Trust is a rare commodity these days. Consumers are skeptical of traditional institutions – and traditional marketing. Which is why I was a bit surprised by the results of the latest Nielsen Global Online Consumer Survey. Apparently, most of us place our trust in “friends we know and virtual strangers.” Ninety percent of the 25,000 Internet users surveyed believe product recommendations from people they know, and fully 70 percent say they trust anonymous consumer opinions posted online.
Now, to put the study’s results in perspective, the respondents don’t consider strangers any more credible than, say, a brand’s website, which also came out at 70 percent. But, online reviews are way ahead of banner ads or commercial emails. That’s impressive. Word-of-mouth recommendations are powerful, and on the Web, that power is magnified exponentially. Which is why PR and other firms have been known to fabricate product reviews on behalf of clients. Sure, we’ve all posted reviews as a favor to friends, or to support clients, but I’m talking about a more nefarious practice.
The latest case of review fraud, which came to light in a Mobilecrunch post about West Coast firm Reverb PR, may be just the tip of the Web iceberg. Reverb’s ethically questionable practice of having interns post five-star reviews on Apple’s App Store for its clients’ products, and the ensuing storm of controversy, got me thinking. This kind of thing is is rampant in the travel and restaurant categories, among others. It’s clearly wrong, and repugnant. But, ethics aside, will bogus reviews ruin peer commentary on the Web? Could consumer-generated media go the way of Nigerian money scams?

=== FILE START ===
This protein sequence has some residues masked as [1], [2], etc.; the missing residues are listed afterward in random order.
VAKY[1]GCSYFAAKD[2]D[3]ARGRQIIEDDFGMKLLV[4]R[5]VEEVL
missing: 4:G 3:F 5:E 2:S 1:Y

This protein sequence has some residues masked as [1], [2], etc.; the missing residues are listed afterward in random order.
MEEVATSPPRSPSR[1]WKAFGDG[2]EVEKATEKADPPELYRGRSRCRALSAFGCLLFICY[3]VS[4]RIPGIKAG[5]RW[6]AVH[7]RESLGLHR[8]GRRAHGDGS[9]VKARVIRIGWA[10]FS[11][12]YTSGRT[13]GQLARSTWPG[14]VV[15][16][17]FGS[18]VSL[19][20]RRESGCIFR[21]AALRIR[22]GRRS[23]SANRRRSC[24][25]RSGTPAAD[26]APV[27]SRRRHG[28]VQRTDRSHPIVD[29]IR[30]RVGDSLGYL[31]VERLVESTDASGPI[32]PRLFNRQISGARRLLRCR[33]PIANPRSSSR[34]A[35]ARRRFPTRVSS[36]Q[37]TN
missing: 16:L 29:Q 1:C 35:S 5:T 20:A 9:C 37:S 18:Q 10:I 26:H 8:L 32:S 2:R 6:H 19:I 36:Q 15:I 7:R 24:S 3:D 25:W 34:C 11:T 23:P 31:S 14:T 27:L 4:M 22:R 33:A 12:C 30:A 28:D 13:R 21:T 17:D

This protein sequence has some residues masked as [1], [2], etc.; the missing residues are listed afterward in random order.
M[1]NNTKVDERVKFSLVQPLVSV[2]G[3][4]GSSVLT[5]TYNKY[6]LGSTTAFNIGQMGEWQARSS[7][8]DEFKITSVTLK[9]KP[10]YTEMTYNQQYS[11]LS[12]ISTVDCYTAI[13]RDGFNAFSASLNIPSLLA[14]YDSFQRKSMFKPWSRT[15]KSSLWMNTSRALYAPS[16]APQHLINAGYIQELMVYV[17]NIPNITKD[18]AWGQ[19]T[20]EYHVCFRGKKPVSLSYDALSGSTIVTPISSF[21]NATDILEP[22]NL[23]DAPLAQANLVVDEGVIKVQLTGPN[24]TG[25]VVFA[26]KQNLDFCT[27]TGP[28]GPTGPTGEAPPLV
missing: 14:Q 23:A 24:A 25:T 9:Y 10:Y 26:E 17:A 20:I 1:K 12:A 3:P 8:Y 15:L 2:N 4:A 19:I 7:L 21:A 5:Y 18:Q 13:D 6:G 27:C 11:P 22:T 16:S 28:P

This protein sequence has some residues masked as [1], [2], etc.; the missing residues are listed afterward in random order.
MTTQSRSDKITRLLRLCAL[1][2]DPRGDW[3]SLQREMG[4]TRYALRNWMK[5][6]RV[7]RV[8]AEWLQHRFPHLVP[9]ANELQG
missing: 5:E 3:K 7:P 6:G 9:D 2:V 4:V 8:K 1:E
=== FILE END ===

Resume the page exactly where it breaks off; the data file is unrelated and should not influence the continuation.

Here’s hoping it may not be so. First, people are getting smarter about comments and reviews. They’re learning that anything that seems too good to be true usually is. (Note to online astroturfers: mix in a few mild criticisms and knock off half a star every now and then…it looks better)
More importantly, I have to believe in the wisdom of the crowd – the real crowd, that is. Bogus reviews – no matter how glowing and skillfully done – can only work in the short-term. If the product isn’t up to snuff, or if it’s truly inferior, the disappointed customers will let it be known. As any customer service rep can tell you, unhappy customers tell many, many more people about their experiences than do happy ones.
Finally, it may be that we’re conditioned to believe what we read online because of the vetting role that journalists have played. As more people become aware of review fraud and other questionable practices, the need for credible, impartial, and properly vetted content will increase. That won’t knock out honest consumer-generated content, but it just may shift the balance back to favor the “traditional” editorial role.
Maybe the Web isn’t really so different, after all.« Why Agencies Shouldn't "Chase the Lion" | In Defense of The 9/11 Anniversary »